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Size:  205.8 KB for part c of this question, can anyone please explain why it's done? I have worked out the vectors for it but don't understand why the answer is -5-4... Thanks.
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    Name:  1458588889878-1249547526.jpg
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Size:  366.3 KB here is my working. I am a bit confused because directions are given in the question so can you use the isoceles triangle to do work it out? I really don't see how this works. Thanks.
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    (Original post by coconut64)
    Name:  1458588889878-1249547526.jpg
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Size:  366.3 KB here is my working. I am a bit confused because directions are given in the question so can you use the isoceles triangle to do work it out? I really don't see how this works. Thanks.
    It should be \mathbf{r} = -2\mathbf{i} for the position vector of the ship at 10am.

    Have another go with that corrected.
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    (Original post by notnek)
    It should be \mathbf{r} = -2\mathbf{i} for the position vector of the ship at 10am.

    Have another go with that corrected.
    Oh I got that as I have done the question again today then I amnot sure what to do.
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    (Original post by coconut64)
    Oh I got that as I have done the question again today then I amnot sure what to do.
    Try sketching some axes and roughly plot the positions of the lighthouse and the ship at the two times. Then form some triangles and label as many lengths and angles as you can.

    Please post your diagram if you get stuck.
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    (Original post by notnek)
    Try sketching some axes and roughly plot the positions of the lighthouse and the ship at the two times. Then form some triangles and label as many lengths and angles as you can.

    Please post your diagram if you get stuck.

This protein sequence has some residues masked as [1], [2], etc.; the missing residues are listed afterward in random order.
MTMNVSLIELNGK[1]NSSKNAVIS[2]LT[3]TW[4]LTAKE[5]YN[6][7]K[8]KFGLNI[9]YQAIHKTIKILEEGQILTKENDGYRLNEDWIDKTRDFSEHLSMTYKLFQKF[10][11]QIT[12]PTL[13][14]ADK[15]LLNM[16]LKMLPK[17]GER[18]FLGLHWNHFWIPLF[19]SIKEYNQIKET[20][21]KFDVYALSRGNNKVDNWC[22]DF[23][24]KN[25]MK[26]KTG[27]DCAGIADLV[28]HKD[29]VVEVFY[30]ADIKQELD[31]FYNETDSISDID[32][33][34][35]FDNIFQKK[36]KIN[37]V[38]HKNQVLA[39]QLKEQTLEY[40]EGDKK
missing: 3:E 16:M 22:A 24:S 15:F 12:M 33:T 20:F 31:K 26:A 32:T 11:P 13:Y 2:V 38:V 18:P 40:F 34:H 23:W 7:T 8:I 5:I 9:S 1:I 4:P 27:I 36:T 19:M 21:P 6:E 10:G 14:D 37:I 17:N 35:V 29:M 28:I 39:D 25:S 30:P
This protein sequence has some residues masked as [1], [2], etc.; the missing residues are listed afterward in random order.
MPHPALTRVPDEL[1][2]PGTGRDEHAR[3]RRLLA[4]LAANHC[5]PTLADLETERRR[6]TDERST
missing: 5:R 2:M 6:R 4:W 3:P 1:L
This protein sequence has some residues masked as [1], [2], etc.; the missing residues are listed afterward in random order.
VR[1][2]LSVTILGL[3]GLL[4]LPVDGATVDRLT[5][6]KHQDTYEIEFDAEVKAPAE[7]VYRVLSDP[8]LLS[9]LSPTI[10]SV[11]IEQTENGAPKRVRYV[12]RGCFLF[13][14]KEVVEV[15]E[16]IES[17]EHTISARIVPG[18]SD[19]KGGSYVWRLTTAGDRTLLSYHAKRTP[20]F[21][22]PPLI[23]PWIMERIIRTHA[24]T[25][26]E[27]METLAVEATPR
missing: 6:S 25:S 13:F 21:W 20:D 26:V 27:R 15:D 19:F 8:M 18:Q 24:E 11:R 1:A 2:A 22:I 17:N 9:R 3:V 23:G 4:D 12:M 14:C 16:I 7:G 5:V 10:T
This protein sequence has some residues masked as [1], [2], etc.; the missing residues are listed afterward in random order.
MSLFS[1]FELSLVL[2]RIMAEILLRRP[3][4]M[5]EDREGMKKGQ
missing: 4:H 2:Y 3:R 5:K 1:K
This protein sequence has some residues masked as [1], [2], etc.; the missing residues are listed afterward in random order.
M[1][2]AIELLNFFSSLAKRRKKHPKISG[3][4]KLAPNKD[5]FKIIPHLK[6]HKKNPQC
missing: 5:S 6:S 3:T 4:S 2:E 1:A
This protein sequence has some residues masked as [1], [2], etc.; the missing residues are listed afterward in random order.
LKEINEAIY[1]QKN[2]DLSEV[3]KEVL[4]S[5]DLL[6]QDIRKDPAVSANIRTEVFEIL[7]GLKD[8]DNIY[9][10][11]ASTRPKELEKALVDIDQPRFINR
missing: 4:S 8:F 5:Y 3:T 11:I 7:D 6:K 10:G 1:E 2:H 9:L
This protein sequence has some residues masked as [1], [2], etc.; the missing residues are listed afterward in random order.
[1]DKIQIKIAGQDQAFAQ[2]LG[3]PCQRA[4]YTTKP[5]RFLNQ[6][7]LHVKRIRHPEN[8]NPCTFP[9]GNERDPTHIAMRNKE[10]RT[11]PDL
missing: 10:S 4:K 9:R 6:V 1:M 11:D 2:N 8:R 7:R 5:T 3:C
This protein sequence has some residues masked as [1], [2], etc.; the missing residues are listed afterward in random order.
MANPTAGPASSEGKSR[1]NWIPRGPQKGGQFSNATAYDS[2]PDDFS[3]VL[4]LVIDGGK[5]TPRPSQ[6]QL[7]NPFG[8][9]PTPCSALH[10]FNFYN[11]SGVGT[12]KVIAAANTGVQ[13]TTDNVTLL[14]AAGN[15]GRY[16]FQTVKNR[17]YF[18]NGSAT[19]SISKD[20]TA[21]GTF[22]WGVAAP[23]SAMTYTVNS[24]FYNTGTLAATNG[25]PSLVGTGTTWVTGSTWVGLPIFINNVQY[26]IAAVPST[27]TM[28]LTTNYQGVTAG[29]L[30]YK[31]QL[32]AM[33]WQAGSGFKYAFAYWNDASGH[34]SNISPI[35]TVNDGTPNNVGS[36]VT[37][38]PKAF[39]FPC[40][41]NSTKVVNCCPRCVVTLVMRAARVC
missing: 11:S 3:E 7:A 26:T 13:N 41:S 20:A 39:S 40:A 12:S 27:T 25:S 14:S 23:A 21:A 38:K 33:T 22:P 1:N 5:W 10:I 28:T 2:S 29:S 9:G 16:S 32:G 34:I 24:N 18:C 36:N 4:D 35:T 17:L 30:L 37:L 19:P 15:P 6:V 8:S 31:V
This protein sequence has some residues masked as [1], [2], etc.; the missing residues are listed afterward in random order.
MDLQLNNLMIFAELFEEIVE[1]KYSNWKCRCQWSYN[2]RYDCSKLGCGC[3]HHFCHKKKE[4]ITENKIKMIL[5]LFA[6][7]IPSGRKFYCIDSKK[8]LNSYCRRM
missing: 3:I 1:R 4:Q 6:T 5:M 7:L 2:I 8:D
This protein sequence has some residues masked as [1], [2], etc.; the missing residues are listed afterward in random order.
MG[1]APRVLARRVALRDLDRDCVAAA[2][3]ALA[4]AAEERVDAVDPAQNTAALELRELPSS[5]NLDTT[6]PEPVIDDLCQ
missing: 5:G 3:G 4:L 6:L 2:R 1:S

I am stuck on the south west bit. This is what I have done so far. Thanks.Name:  14591208134921104474563.jpg
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    (Original post by coconut64)
    I am stuck on the south west bit. This is what I have done so far. Thanks.Name:  14591208134921104474563.jpg
Views: 149
Size:  353.7 KB
    Perhaps if you drew your triangle so that the lighthouse and the ship at 10am were on the same horizontal line (due west) and then the other one in a relative position and put in the 45 degree angle, you might see something.
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    (Original post by coconut64)
    I am stuck on the south west bit. This is what I have done so far. Thanks.Name:  14591208134921104474563.jpg
Views: 149
Size:  353.7 KB
    You didn't do what I suggested:

    First sketch some axes. Then plot the position of tthe ship at 10am. It's position is -2\mathbf{i} so plot the coordinate (-2,0).

    L is due west of (-2,0) so plot L somewhere on the x-axis to the left of (-2,0).

    Now plot the position of tthe ship at 10.30am. It's position is -5\mathbf{i}+4\mathbf{j} so roughly plot the coordinate (-5,4).

    You are told that L is southwest of this position so draw a line from (-5,4) to L which forms a 45 degree angle and label this angle.

    Try to use this diagram to find the coordinates of L. Post your complete diagram if you get stuck.
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    (Original post by notnek)
    You didn't do what I suggested:

    First sketch some axes. Then plot the position of tthe ship at 10am. It's position is -2\mathbf{i} so plot the coordinate (-2,0).

    L is due west of (-2,0) so plot L somewhere on the x-axis to the left of (-2,0).

    Now plot the position of tthe ship at 10.30am. It's position is -5\mathbf{i}+4\mathbf{j} so roughly plot the coordinate (-5,4).

    You are told that L is southwest of this position so draw a line from (-5,4) to L which forms a 45 degree angle and label this angle.

    Try to use this diagram to find the coordinates of L. Post your complete diagram if you get stuck.
    Name:  14592060963091104474563.jpg
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Size:  336.1 KB sohow will I be able to work out what l is at? I think this is the right diagram.. I know that between 10 and 10:30 the difference in I is 3 but I am not sure what the other two angles would be. Thanks.
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    (Original post by maggiehodgson)
    Perhaps if you drew your triangle so that the lighthouse and the ship at 10am were on the same horizontal line (due west) and then the other one in a relative position and put in the 45 degree angle, you might see something.
    I have just drawn something like that and uploaded it below. Then I am not very sure. Thanks.
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    (Original post by coconut64)
    Name:  14592060963091104474563.jpg
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Size:  336.1 KB sohow will I be able to work out what l is at? I think this is the right diagram.. I know that between 10 and 10:30 the difference in I is 3 but I am not sure what the other two angles would be. Thanks.
    You can use the fact that the top vertex has coordinates (-5,4) to get some lengths in your diagram. The horizontal length from (-2,0) to (-5,4) is 3 which is where the 3 in the diagram below has come from: